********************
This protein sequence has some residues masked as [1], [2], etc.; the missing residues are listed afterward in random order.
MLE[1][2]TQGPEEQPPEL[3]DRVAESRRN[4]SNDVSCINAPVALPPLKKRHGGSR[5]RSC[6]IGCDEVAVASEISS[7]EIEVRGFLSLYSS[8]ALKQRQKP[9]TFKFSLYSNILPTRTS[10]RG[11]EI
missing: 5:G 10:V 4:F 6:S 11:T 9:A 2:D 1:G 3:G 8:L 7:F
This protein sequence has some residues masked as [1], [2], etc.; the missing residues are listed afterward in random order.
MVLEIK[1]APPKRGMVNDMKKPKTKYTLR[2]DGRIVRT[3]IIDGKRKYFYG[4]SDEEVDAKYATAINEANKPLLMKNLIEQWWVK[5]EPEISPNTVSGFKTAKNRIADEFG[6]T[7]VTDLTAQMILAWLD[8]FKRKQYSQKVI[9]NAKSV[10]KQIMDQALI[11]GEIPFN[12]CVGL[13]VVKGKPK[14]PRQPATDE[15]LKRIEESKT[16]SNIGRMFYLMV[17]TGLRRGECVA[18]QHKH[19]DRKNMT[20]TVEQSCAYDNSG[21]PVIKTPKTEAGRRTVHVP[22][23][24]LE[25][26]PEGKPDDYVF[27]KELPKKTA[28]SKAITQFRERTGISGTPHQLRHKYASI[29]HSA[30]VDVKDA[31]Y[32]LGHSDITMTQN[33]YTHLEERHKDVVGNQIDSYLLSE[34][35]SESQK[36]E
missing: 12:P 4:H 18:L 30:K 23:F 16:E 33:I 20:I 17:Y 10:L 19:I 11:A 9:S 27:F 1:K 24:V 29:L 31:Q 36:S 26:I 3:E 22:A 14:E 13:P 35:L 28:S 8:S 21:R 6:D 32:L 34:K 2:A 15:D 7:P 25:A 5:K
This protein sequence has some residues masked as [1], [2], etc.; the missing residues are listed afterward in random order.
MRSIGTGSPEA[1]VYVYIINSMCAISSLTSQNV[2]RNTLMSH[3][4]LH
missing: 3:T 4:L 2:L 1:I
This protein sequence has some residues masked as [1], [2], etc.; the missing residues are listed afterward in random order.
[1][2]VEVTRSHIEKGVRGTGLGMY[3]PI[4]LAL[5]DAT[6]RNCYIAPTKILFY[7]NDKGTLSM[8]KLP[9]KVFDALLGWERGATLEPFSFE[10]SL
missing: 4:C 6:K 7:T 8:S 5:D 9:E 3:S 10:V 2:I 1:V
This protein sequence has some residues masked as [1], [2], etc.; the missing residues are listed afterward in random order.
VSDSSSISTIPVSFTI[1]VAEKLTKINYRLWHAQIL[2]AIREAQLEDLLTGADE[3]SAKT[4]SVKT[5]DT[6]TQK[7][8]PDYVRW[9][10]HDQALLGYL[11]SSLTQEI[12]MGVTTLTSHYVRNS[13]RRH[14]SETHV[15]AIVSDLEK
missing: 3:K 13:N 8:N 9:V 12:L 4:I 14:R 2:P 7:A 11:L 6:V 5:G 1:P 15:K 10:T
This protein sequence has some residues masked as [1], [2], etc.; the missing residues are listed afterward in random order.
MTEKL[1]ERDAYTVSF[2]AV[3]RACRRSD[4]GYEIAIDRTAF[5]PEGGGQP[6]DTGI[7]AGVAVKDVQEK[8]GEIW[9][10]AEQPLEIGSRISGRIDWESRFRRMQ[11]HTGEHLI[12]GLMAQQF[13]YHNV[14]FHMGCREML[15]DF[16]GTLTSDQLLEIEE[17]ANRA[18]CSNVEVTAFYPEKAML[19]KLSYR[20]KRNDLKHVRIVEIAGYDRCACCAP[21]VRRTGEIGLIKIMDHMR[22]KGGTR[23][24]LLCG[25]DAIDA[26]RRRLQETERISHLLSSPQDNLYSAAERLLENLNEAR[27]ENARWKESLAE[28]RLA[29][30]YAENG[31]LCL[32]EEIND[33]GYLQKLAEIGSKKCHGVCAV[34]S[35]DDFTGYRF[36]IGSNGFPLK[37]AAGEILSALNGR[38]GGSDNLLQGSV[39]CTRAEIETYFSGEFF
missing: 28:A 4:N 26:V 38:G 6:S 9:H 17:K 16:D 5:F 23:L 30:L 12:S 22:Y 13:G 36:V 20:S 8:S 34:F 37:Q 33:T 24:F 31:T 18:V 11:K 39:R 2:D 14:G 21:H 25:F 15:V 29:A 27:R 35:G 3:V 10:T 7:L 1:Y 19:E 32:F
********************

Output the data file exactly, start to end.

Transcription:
This protein sequence has some residues masked as [1], [2], etc.; the missing residues are listed afterward in random order.
MLE[1][2]TQGPEEQPPEL[3]DRVAESRRN[4]SNDVSCINAPVALPPLKKRHGGSR[5]RSC[6]IGCDEVAVASEISS[7]EIEVRGFLSLYSS[8]ALKQRQKP[9]TFKFSLYSNILPTRTS[10]RG[11]EI
missing: 5:G 10:V 4:F 6:S 11:T 9:A 2:D 1:G 3:G 8:L 7:F
This protein sequence has some residues masked as [1], [2], etc.; the missing residues are listed afterward in random order.
MVLEIK[1]APPKRGMVNDMKKPKTKYTLR[2]DGRIVRT[3]IIDGKRKYFYG[4]SDEEVDAKYATAINEANKPLLMKNLIEQWWVK[5]EPEISPNTVSGFKTAKNRIADEFG[6]T[7]VTDLTAQMILAWLD[8]FKRKQYSQKVI[9]NAKSV[10]KQIMDQALI[11]GEIPFN[12]CVGL[13]VVKGKPK[14]PRQPATDE[15]LKRIEESKT[16]SNIGRMFYLMV[17]TGLRRGECVA[18]QHKH[19]DRKNMT[20]TVEQSCAYDNSG[21]PVIKTPKTEAGRRTVHVP[22][23][24]LE[25][26]PEGKPDDYVF[27]KELPKKTA[28]SKAITQFRERTGISGTPHQLRHKYASI[29]HSA[30]VDVKDA[31]Y[32]LGHSDITMTQN[33]YTHLEERHKDVVGNQIDSYLLSE[34][35]SESQK[36]E
missing: 12:P 4:H 18:L 30:K 23:F 16:E 33:I 20:I 17:Y 10:L 19:I 11:A 9:S 27:F 1:K 24:V 29:L 31:Q 36:S 26:I 3:E 22:A 14:E 13:P 35:L 28:S 8:S 21:R 6:D 32:L 34:K 2:A 15:D 7:P 25:A 5:K
This protein sequence has some residues masked as [1], [2], etc.; the missing residues are listed afterward in random order.
MRSIGTGSPEA[1]VYVYIINSMCAISSLTSQNV[2]RNTLMSH[3][4]LH
missing: 3:T 4:L 2:L 1:I
This protein sequence has some residues masked as [1], [2], etc.; the missing residues are listed afterward in random order.
[1][2]VEVTRSHIEKGVRGTGLGMY[3]PI[4]LAL[5]DAT[6]RNCYIAPTKILFY[7]NDKGTLSM[8]KLP[9]KVFDALLGWERGATLEPFSFE[10]SL
missing: 4:C 6:K 7:T 8:S 5:D 9:E 3:S 10:V 2:I 1:V
This protein sequence has some residues masked as [1], [2], etc.; the missing residues are listed afterward in random order.
VSDSSSISTIPVSFTI[1]VAEKLTKINYRLWHAQIL[2]AIREAQLEDLLTGADE[3]SAKT[4]SVKT[5]DT[6]TQK[7][8]PDYVRW[9][10]HDQALLGYL[11]SSLTQEI[12]MGVTTLTSHYVRNS[13]RRH[14]SETHV[15]AIVSDLEK
missing: 3:K 13:N 8:N 9:V 12:L 4:I 14:R 2:P 7:A 11:L 6:V 5:G 1:P 15:K 10:T
This protein sequence has some residues masked as [1], [2], etc.; the missing residues are listed afterward in random order.
MTEKL[1]ERDAYTVSF[2]AV[3]RACRRSD[4]GYEIAIDRTAF[5]PEGGGQP[6]DTGI[7]AGVAVKDVQEK[8]GEIW[9][10]AEQPLEIGSRISGRIDWESRFRRMQ[11]HTGEHLI[12]GLMAQQF[13]YHNV[14]FHMGCREML[15]DF[16]GTLTSDQLLEIEE[17]ANRA[18]CSNVEVTAFYPEKAML[19]KLSYR[20]KRNDLKHVRIVEIAGYDRCACCAP[21]VRRTGEIGLIKIMDHMR[22]KGGTR[23][24]LLCG[25]DAIDA[26]RRRLQETERISHLLSSPQDNLYSAAERLLENLNEAR[27]ENARWKESLAE[28]RLA[29][30]YAENG[31]LCL[32]EEIND[33]GYLQKLAEIGSKKCHGVCAV[34]S[35]DDFTGYRF[36]IGSNGFPLK[37]AAGEILSALNGR[38]GGSDNLLQGSV[39]CTRAEIETYFSGEFF
missing: 28:A 4:N 26:V 38:G 6:S 9:H 17:K 16:D 5:F 23:L 30:L 12:S 22:Y 13:G 36:V 20:S 8:S 34:F 37:Q 33:T 24:F 31:T 18:V 11:K 39:R 2:D 14:G 21:H 25:F 15:V 29:A 27:R 35:G 3:V 10:T 7:L 1:Y 19:E 32:F